The wait until next February is going to be an extremely painful one, methinks. The season finale's twist--a flash forward in time--could have been gimmicky had this been the end of the third season in an interminable series run, but with a clearly defined end date for Lost (May 2010) I do think that Season Four is going to potentially be the best season yet. Now if only we could flash forward to that season premiere in February...

What's On Tonight

8 pm: The King of Queens (CBS); My Name is Earl/30 Rock (NBC); Smallville (CW); Ugly Betty (ABC); So You Think You Can Dance (FOX; 8-9:30 pm)

9 pm: CSI: Crime Scene Investigation (CBS); The Office/Scrubs (NBC); Supernatural (CW); Grey's Anatomy (ABC); On the Lot (FOX; 9:30-10 pm)

10 pm: Shark (CBS); Studio 60 on the Sunset Strip (NBC); Grey's Anatomy (ABC)

What I'll Be Watching

8-10 pm: Innocent on BBC America.

It's two back-to-back episodes of new series Innocent, which follows the Innocence Project team as they try to help people wrongly imprisoned for crimes they didn't commit. In the first episode, the team attempts to help a convicted drug dealer receive a reduced sentence; in the second, they reach out to a man convicted of murder who claims all he did was try to help the victim.

8:30 pm: 30 Rock.

It's a repeat of my favorite new series of the year. On tonight's episode of 30 Rock ("Blind Date"), Liz gets set up on a blind date with Jack's friend only to discover that it's a woman, while Jack uses the opportunity to crash the writers' weekly poker game. He's a crafty one, that Jack.

9 pm: The Office.

On tonight's repeat episode of The Office ("The Convention"), Michael, Dwight and Jan attend a convention in Philadelphia, where Michael attempts to organize a rather sad party in his hotel room, leading to a reunion of sorts.

Comments

The CineManiac said…
Absolutely one of the best episodes of Lost yet. I have to admit I never saw it coming that it was a flash forward. In fact at the end I thought he had helped plan the plane crash (hence the maps) and that he was meeting with someone sinister because he wasn't sure he could go through with it, I at turns thought it would be Ben or Naomi.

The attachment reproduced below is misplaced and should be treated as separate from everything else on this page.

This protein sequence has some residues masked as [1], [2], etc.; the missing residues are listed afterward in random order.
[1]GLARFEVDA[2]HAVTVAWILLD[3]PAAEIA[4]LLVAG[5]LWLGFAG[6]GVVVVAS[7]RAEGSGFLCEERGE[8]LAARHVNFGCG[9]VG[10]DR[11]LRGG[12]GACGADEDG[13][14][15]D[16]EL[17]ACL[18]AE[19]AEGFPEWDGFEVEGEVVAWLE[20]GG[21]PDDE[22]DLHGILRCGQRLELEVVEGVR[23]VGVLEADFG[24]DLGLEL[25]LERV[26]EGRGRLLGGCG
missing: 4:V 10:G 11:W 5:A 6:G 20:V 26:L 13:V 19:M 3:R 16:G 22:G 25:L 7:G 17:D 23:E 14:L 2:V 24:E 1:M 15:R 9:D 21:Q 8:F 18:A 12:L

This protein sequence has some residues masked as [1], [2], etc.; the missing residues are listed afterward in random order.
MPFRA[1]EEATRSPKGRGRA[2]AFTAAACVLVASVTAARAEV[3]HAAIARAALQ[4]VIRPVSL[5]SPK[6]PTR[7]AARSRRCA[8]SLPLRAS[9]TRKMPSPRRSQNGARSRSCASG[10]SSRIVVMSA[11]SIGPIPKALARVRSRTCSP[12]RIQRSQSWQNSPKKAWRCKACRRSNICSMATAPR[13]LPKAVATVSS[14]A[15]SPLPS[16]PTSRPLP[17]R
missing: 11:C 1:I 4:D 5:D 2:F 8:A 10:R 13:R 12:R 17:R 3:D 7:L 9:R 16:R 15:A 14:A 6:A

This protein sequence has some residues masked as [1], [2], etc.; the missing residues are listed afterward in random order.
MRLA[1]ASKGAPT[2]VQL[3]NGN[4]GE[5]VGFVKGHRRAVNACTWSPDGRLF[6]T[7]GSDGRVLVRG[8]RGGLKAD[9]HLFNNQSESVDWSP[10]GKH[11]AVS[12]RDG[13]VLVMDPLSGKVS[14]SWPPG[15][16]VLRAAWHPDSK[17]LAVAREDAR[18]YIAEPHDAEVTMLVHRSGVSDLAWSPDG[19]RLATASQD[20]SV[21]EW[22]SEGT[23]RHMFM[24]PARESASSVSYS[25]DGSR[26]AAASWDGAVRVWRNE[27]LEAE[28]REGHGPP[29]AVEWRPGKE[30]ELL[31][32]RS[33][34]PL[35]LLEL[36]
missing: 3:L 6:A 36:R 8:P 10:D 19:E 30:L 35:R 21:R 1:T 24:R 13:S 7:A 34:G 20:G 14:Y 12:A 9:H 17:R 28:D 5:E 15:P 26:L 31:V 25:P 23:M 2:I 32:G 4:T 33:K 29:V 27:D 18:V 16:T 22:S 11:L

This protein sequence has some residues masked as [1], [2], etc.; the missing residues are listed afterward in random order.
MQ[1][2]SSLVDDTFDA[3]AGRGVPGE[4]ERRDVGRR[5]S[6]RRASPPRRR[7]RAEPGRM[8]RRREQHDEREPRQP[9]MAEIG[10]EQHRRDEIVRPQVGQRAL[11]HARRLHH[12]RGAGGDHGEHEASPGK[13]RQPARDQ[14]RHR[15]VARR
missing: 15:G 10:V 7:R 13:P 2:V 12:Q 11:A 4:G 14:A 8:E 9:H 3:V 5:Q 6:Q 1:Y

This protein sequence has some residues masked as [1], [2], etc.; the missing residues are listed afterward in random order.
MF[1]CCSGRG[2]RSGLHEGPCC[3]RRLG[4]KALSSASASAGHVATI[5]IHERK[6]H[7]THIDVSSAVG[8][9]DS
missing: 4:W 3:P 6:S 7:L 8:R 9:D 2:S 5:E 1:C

Boy was I wrong!
Brilliant!
Anonymous said…
Argh! I can't believe we have to wait until February!!!

Such an amazing episode. I was on the edge of my seat the entire time. The second half of this season has had the same sort of intensity and intricacy that made Season One so brilliant. And this was definitely one of the best episodes yet.

I love the flash forward and commend Cuse and Lindelof for constantly pushing the envelope and being daring. I think that has been a huge part of Lost's success.

And I think that Matthew Fox's performance was absolutely fantastic. He really did seem like a completely different person and perfectly balanced being vulnerable, angry, and hearbroken all at the same time (while also having to act heavily drugged, nonetheless)!

Poor Charlie. I'm glad they had the guts to kill him off. If they hadn't, it would have discredited the entire Desmond storyline. But he will be sorely missed. And the final scene with him was compelling and sadly beautiful.

I am going to be thinking about this episode for weeks! Can't it be February already?!
Anonymous said…
Good episode, but not as great as I expected. The flash forward stuff is a nice twist, but there were a couple of things that put me off last night.
1. Charlie rushing to secure the door so that he can drown. Why not just rush out of the room and secure the door so he can live?
2. Why didn't the Others kill the 3 when told to? They blindly followed Ben's orders to go to the camp so there's nothing to suggest they're were not loyal and with 7 of their mates dead they would have relished the go-ahead to kill the 3. Putting the bullets in the sand was a weak ploy to allow them to be rescued.
Don't get me wrong - love the show and am looking forward to next February. I guess I'm just not as awe-struck with the finale as others appear to be.
Vance said…
I'm still blown away and haven't been coherent enough to write a half ass recap but yours does it so well! Man, February is looking mighty far away...
Anonymous said…